Belonging is to be a part of society. It’s the ability to make a conscious decision to be a part of a group of people. A sense of belonging gives a person a sense of strength and security so that they can make the right choices for themselves. Though belonging does have a positive aspect on any person’s life, there are some circumstances where people have to give up what they once were to belong to a group. So in the process of trying to belong you lose a sense of your own individuality.
S.E. Hinton explores a similar concept of belonging to a group in the novel ‘The Outsiders’. The novel presents two different groups separated by social barriers, and how they are labelled ‘Greasers’ and ‘Socs.’ The novel shows both the external benefits of belonging to a group or a ‘hood’ or ‘gang’ as referred to in the novel but as the plot unfolds it shows the inner sacrifices people have to make to belong to a group.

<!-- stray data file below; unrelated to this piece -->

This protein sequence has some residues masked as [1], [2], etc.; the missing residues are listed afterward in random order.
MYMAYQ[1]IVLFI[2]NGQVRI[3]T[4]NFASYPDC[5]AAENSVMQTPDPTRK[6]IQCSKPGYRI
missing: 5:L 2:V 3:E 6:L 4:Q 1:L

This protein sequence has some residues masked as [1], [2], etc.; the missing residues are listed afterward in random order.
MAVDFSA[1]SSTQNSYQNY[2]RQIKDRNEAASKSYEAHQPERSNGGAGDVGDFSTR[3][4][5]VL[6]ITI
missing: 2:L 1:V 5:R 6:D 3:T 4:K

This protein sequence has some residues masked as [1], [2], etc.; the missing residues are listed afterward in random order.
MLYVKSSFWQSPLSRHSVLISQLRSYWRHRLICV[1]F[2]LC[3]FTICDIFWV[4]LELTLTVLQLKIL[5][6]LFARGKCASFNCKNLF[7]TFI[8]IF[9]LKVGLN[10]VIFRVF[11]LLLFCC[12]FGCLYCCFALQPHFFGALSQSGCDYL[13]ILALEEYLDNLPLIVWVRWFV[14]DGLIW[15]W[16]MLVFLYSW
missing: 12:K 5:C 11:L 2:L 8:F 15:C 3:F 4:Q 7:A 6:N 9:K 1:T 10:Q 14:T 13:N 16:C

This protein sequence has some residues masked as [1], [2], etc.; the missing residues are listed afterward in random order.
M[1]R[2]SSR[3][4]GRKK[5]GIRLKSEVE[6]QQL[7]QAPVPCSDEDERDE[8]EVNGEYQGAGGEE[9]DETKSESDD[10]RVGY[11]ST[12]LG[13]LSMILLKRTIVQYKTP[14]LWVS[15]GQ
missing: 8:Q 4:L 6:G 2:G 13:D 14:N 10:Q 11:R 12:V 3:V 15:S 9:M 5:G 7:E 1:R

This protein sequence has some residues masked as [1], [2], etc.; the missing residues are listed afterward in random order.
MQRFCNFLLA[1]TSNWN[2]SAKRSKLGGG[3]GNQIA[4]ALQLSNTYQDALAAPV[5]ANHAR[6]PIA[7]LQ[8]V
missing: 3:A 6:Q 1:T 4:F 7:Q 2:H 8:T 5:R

There are two main themes of belonging throughout the novel. The main aspect the novel focuses on is belonging to a group or a ‘gang’ or ‘hood’. The second aspect of belonging that is made very evident throughout the novel is belonging to a family. These two aspects can dramatically affect anybody’s view on life and how they go about their business. The antagonist Ponyboy narrates the novel, this allows us see what he goes through and his experiences through his eyes. This in turn invites the reader to experience and feel the expressions and emotions that he goes through in the novel. “I wanted to cry, but greasers don’t cry in front of strangers. Some of us never cry. Like Dally and Two-bit and Tim Shepard – they forgot how to cry at an early age.” This extract shows what Ponyboy had to give up to belong to the group. The repercussions of belonging to a ‘gang,’ are that you’re not allowed to show weakness and emotion at all.
Symbolism is used in many different ways to express the difference between the...